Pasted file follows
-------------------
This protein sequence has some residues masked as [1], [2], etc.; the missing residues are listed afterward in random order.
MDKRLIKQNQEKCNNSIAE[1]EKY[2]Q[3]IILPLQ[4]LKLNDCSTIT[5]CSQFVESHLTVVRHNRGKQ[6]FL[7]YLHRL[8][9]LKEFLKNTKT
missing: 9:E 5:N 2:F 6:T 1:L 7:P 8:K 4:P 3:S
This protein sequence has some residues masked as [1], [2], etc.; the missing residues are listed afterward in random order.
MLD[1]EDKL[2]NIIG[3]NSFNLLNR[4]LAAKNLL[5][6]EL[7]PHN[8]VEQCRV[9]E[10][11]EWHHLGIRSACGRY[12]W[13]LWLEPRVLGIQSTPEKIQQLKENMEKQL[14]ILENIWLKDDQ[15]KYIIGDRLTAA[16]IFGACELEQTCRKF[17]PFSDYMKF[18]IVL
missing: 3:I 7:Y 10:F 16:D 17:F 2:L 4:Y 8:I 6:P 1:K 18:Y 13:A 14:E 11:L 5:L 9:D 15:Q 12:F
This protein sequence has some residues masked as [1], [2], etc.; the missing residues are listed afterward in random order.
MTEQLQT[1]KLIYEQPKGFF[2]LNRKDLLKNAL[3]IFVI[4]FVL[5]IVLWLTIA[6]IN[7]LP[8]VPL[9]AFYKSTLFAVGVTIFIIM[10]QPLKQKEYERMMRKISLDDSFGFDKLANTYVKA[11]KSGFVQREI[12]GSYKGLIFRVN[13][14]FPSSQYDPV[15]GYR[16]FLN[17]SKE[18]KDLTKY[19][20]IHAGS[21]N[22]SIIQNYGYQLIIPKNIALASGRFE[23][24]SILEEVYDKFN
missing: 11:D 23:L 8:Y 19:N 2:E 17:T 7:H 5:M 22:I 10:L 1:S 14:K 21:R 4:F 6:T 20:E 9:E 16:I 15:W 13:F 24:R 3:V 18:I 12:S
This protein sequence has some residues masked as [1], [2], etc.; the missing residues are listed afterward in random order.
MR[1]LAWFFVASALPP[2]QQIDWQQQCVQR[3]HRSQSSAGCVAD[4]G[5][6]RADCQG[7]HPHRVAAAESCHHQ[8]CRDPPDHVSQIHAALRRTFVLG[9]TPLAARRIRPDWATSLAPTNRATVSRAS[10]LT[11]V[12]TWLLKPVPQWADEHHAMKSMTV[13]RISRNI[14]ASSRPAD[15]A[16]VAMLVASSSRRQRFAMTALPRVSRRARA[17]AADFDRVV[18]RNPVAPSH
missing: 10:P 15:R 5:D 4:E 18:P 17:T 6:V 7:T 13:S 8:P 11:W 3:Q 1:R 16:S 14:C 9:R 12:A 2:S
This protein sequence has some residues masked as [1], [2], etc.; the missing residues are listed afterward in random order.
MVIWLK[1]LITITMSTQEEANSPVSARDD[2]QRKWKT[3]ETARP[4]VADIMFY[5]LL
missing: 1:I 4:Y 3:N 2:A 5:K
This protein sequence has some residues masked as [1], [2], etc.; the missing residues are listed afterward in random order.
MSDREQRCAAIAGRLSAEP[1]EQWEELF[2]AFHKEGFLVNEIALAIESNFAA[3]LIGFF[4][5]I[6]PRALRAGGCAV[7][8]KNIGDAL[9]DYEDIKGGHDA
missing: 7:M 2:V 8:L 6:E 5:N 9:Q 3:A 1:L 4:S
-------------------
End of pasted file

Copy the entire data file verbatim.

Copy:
This protein sequence has some residues masked as [1], [2], etc.; the missing residues are listed afterward in random order.
MDKRLIKQNQEKCNNSIAE[1]EKY[2]Q[3]IILPLQ[4]LKLNDCSTIT[5]CSQFVESHLTVVRHNRGKQ[6]FL[7]YLHRL[8][9]LKEFLKNTKT
missing: 9:E 5:N 2:F 6:T 1:L 7:P 8:K 4:P 3:S
This protein sequence has some residues masked as [1], [2], etc.; the missing residues are listed afterward in random order.
MLD[1]EDKL[2]NIIG[3]NSFNLLNR[4]LAAKNLL[5][6]EL[7]PHN[8]VEQCRV[9]E[10][11]EWHHLGIRSACGRY[12]W[13]LWLEPRVLGIQSTPEKIQQLKENMEKQL[14]ILENIWLKDDQ[15]KYIIGDRLTAA[16]IFGACELEQTCRKF[17]PFSDYMKF[18]IVL
missing: 3:I 7:Y 10:F 16:D 17:F 2:L 4:Y 8:I 6:P 1:K 18:Y 13:A 14:E 11:L 5:L 9:D 15:Q 12:F
This protein sequence has some residues masked as [1], [2], etc.; the missing residues are listed afterward in random order.
MTEQLQT[1]KLIYEQPKGFF[2]LNRKDLLKNAL[3]IFVI[4]FVL[5]IVLWLTIA[6]IN[7]LP[8]VPL[9]AFYKSTLFAVGVTIFIIM[10]QPLKQKEYERMMRKISLDDSFGFDKLANTYVKA[11]KSGFVQREI[12]GSYKGLIFRVN[13][14]FPSSQYDPV[15]GYR[16]FLN[17]SKE[18]KDLTKY[19][20]IHAGS[21]N[22]SIIQNYGYQLIIPKNIALASGRFE[23][24]SILEEVYDKFN
missing: 11:D 23:L 8:Y 19:N 2:E 17:T 7:H 5:M 22:I 10:L 1:S 14:K 21:R 4:F 6:T 20:E 9:E 16:I 15:W 13:F 24:R 3:V 18:I 12:S
This protein sequence has some residues masked as [1], [2], etc.; the missing residues are listed afterward in random order.
MR[1]LAWFFVASALPP[2]QQIDWQQQCVQR[3]HRSQSSAGCVAD[4]G[5][6]RADCQG[7]HPHRVAAAESCHHQ[8]CRDPPDHVSQIHAALRRTFVLG[9]TPLAARRIRPDWATSLAPTNRATVSRAS[10]LT[11]V[12]TWLLKPVPQWADEHHAMKSMTV[13]RISRNI[14]ASSRPAD[15]A[16]VAMLVASSSRRQRFAMTALPRVSRRARA[17]AADFDRVV[18]RNPVAPSH
missing: 10:P 15:R 5:D 4:E 18:P 17:T 6:V 7:T 13:S 8:P 11:W 3:Q 1:R 16:S 14:C 9:R 12:A 2:S
This protein sequence has some residues masked as [1], [2], etc.; the missing residues are listed afterward in random order.
MVIWLK[1]LITITMSTQEEANSPVSARDD[2]QRKWKT[3]ETARP[4]VADIMFY[5]LL
missing: 1:I 4:Y 3:N 2:A 5:K
This protein sequence has some residues masked as [1], [2], etc.; the missing residues are listed afterward in random order.
MSDREQRCAAIAGRLSAEP[1]EQWEELF[2]AFHKEGFLVNEIALAIESNFAA[3]LIGFF[4][5]I[6]PRALRAGGCAV[7][8]KNIGDAL[9]DYEDIKGGHDA
missing: 7:M 2:V 8:L 6:E 5:N 9:Q 3:A 1:L 4:S